There was a good team there on November 20, when we served supper to diners at The Dwelling Place for the final time. Jennifer Sullivan, current DP coordinator, was there to express thanks for our many years of service. She understood that it has become more of a challenge to our servers to fight traffic, etc. after all these years.

On Sunday, November 17, all BPC members who have served, cooked, or otherwise provided for the DP over the years were asked to stand and be acknowledged. It look like most of those in the sanctuary were standing!

Deacons Corner
On November 20, we had our last supper at the Dwelling Place. It was a bittersweet event. Many thanks to all who have given so generously for so many years to this special mission of our church. We served 13 guests.

Once again we are volunteering our time to the PHP Wish Tree. Our dates are Nov 30 and Dec 4. Thank you to all who have signed up. We are also continuing our tradition of donating to the Pajama and Underwear Drive. Thank you to all who took cards. The gifts MUST be in the office by Dec 8th.

As you all know, George loves receiving mail. We will have Christmas cards available for you to send to him on the table in the narthex.

See more info under Mark Your Calendar for something new for Advent from the deacons!
Mark Your Calendars

Community Christmas Sing-a Long
December 6, 2013
7:00 p.m.

Please come! Invite family, friends and neighbors!

Family Advent Event
December 8, 2013
11:45 am

All Sunday School families invited! Make stained glass windows for church and home.

Come A-Caroling!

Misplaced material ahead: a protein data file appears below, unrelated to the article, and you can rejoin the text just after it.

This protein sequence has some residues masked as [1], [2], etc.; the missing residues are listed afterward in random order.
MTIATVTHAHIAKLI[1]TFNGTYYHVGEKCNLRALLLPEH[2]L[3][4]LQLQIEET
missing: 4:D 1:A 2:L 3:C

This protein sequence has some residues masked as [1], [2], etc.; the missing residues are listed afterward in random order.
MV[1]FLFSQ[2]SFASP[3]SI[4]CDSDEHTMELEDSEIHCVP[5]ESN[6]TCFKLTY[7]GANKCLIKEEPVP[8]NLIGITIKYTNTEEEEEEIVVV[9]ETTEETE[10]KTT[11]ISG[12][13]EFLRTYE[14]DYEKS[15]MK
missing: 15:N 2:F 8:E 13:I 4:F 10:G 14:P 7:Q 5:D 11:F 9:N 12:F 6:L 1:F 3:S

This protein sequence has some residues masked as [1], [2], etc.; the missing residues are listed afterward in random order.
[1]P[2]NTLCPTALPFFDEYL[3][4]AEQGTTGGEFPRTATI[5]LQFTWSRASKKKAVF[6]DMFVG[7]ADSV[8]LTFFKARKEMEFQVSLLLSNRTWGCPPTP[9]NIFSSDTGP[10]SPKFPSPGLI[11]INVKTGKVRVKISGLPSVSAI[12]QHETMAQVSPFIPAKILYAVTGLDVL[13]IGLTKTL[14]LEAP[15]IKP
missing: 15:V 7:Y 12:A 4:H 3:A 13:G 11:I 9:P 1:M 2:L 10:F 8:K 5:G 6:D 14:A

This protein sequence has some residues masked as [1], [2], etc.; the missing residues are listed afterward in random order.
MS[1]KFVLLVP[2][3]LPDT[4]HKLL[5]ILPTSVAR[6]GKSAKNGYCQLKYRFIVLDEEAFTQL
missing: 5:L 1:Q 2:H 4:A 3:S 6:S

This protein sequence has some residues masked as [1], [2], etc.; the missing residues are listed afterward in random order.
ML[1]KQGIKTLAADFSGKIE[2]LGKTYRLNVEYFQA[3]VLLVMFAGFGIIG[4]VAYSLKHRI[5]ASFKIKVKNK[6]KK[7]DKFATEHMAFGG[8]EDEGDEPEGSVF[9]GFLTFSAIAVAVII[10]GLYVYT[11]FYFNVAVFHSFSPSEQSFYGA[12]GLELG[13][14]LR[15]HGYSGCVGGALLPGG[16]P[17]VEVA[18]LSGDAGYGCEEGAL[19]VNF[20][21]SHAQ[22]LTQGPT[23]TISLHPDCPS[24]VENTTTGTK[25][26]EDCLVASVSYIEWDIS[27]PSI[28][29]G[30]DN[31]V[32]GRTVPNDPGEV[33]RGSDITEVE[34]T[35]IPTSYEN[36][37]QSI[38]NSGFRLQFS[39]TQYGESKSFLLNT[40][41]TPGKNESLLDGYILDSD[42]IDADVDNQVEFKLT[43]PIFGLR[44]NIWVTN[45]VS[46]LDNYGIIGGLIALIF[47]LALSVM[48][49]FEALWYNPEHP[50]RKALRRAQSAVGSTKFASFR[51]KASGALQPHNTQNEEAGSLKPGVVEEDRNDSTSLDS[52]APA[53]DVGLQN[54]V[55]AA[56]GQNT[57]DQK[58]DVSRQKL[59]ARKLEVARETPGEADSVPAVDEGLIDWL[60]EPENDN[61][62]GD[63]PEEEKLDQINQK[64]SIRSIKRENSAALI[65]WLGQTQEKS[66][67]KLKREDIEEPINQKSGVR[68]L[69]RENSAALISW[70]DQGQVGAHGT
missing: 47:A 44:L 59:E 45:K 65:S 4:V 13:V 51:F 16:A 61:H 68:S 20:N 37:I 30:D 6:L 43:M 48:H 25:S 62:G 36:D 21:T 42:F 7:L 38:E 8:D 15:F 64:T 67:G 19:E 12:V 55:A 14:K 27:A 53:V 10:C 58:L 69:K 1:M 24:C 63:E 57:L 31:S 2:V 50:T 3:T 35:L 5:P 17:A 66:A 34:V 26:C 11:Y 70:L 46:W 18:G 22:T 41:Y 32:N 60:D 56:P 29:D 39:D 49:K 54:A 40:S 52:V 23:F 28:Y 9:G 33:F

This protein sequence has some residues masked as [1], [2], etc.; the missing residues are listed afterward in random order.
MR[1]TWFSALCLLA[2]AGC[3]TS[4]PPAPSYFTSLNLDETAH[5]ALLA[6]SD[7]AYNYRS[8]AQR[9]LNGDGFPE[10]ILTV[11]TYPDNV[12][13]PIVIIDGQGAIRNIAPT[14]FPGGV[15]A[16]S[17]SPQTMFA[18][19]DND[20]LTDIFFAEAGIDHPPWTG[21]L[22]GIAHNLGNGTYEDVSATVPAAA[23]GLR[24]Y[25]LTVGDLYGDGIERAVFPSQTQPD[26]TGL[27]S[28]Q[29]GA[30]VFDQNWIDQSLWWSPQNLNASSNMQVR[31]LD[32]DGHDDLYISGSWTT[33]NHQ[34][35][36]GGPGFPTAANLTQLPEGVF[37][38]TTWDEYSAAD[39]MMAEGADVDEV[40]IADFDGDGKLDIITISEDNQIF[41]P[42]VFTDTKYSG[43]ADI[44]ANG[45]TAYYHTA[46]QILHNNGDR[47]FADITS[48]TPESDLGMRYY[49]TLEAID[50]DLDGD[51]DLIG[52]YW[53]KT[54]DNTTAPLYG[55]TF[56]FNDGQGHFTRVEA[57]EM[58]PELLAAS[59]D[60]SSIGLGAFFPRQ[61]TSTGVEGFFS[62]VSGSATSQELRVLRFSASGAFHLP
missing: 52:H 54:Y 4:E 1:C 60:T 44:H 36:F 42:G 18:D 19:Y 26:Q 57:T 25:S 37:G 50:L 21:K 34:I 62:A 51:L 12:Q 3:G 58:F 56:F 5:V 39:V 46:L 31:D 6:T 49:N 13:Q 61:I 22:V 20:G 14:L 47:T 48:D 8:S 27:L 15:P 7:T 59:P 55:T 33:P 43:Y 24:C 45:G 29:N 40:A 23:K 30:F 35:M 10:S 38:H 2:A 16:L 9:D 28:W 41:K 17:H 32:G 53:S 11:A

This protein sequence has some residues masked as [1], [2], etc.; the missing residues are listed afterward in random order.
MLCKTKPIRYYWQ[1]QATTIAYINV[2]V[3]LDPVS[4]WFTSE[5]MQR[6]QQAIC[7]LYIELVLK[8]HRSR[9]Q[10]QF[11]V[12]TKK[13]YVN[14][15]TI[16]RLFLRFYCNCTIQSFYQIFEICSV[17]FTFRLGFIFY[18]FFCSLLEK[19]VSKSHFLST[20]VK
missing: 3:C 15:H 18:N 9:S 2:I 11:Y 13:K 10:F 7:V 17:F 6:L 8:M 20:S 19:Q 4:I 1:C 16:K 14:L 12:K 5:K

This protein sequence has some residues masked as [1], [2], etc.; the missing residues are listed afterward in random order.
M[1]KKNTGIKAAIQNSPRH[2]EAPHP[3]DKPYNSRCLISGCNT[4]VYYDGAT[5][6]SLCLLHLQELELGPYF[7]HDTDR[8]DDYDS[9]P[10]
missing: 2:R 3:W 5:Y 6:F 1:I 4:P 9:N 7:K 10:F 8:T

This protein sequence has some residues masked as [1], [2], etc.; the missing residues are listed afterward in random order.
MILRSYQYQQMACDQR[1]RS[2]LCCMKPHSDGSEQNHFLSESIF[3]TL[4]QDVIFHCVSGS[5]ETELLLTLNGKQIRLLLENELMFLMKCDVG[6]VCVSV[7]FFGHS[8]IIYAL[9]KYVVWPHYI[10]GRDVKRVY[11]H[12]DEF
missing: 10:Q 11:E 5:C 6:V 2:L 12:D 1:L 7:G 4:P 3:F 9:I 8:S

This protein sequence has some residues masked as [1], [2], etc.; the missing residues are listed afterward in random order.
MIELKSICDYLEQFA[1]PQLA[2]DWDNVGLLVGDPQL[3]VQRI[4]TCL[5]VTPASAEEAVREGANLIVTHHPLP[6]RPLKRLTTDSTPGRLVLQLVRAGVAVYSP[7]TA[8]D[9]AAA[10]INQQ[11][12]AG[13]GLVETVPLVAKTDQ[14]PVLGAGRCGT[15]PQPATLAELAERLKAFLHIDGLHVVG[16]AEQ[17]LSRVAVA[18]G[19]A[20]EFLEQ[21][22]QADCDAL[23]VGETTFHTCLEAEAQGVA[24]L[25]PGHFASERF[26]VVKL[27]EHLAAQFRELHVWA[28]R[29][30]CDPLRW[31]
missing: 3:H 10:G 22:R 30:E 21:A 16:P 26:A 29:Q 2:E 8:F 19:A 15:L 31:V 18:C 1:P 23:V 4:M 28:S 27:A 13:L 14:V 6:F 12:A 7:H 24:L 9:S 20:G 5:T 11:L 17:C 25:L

Sunday, December 15  2:45 p.m.

Fun for all Ages
The rallying time will be 2:45 p.m. in the church parking lot. Join a caroling caravan that will take us to various places such as senior residences, nursing homes, and homes of shut-ins. If you have suggestions for places to carol this year, speak to Rod soon! We will finish by 5:00 or 5:30 with a simple but nose-and-toes warming supper. If you’d like to be our host for supper this year, and you live not far from the church, we’d love to have an invitation. Otherwise we will share a meal at the church. It’s a truly intergenerational and heartwarming time. Look for signup on church bulletin board.

Christmas Eve Service
A Family Tradition with Crèche, Carols and Candlelight

Tuesday, December 24 – 7:00 p.m.

It’s a long-lived tradition at BPC. There will be nativity tableaux vivants (or living scenes) featuring young folks in the roles of Mary and Joseph, angels, shepherds and wise men. Choir and congregation will join in many carols. The service will end with a spreading of candlelight throughout the sanctuary. Mr. MacDonald will give a brief message. The Christmas Joy Offering will be received. This service is a wonderful way to introduce friends and neighbors to the church – and maybe to make a difference in their lives.

Dine for a cause
Friday December 13 at 6:00pm at the Presbyterian Church in Burlington
335 Cambridge Street
Take an evening off from the Holiday rush and join us for a Filipino inspired dinner with lots of Filipino dishes and other types of food, so there will be a little bit for everyone.